LUXEMBOURG/PARIS • Luxembourg is positioning itself to pioneer the potentially lucrative business of mining asteroids in space for precious metals such as gold, platinum and tungsten.
The government announced on Wednesday steps to create a legal framework for exploiting resources beyond Earth's atmosphere, and said it welcomed private investors and other nations.
The framework is expected to be completed by the end of the year.
Primarily known for its fund management and private banking industry, Luxembourg would become the first country in Europe to give legal clarity to the commercial exploitation of asteroids.
Such mining is at least a decade away, if not longer. But the duchy's move is expected to draw interest from pioneers in the field such as US operators Planetary Resources and Deep Space Industries.
"In the long term, space resources could lead to a thriving new economy and human expansion into the solar system," said Economy Minister Etienne Schneider.
Last November, the United States passed a similar law which cleared American companies to own what they mine from asteroids and other celestial bodies.
Extracting resources from celestial bodies is a volatile and contentious issue, with global treaties calling for exploration to be carried out for the benefit of all countries.
But advocates say mining in space would not only help to provide diminishing resources for Earth, but also aid in the exploration of distant planets.
"Exploring space requires use of space resources, because you have to bring every kilo of water, fuel and food from Earth, you will not get very far," said Mr Jean-Jacques Dordain, former director-general of the European Space Agency (ESA), who will serve as an adviser on the issue to Luxembourg.
Looking for precious elements on asteroids tens of million of kilometres from Earth makes more economic sense than may be apparent at first glance.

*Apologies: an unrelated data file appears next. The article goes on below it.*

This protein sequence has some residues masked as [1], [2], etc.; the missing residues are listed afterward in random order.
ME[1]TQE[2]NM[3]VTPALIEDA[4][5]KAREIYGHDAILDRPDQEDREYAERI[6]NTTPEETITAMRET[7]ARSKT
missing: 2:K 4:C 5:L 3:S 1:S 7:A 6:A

As our planet cooled during the early phase of its formation, most heavy substances - including metals - sank towards its core, making them inaccessible.
What did remain close to the surface has already been heavily mined, including an increasingly wide range of rare metals used in the electronics and defence industries.
A large number of asteroids are clustered in a belt between Mars and Jupiter, and orbit the Sun in the same way as planets. They are in fact thought to be the remnants of a planet that fractured, perhaps due to a collision. As a result, the same minerals pulled by gravity towards the centre of Earth are more plentiful and accessible on these free-floating fragments.
The US National Aeronautics and Space Administration has identified some 1,500 asteroids it has described as easily accessible.
Rapid advances in technology have brought a space-based, industrial-scale operation into the realm of feasibility, experts say.
Deep Space Industries envisions a four-step process: prospecting, harvesting, processing and manufacturing. Tiny space probes would search for iron ore, rare- earth metals and silicates. Some would be brought back to Earth, and others used as raw material for space production using 3D printers. The probes would also look for water - normally abundant on asteroids - to be broken down into oxygen and hydrogen, and used to fuel satellites and rockets.
Last month, the ESA elaborated on a vision for a multinational "research village" on the Moon, a project that it said could replace the International Space Station. The village could be used as a base for mining, and as a stopover for probes heading deeper into space.
The Outer Space Treaty of 1967, signed by major industrial powers, stipulates that natural resources beyond Earth are part of the "common heritage" of mankind, raising questions as to whether efforts to privatise space mining would violate its terms.
AGENCE FRANCE-PRESSE, REUTERS